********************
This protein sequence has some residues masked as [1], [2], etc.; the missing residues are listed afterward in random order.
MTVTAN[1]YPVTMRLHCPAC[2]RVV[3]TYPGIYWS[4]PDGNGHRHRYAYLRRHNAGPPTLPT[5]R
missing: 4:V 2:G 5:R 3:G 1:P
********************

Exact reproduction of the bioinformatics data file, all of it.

This protein sequence has some residues masked as [1], [2], etc.; the missing residues are listed afterward in random order.
MTVTAN[1]YPVTMRLHCPAC[2]RVV[3]TYPGIYWS[4]PDGNGHRHRYAYLRRHNAGPPTLPT[5]R
missing: 4:V 2:G 5:R 3:G 1:P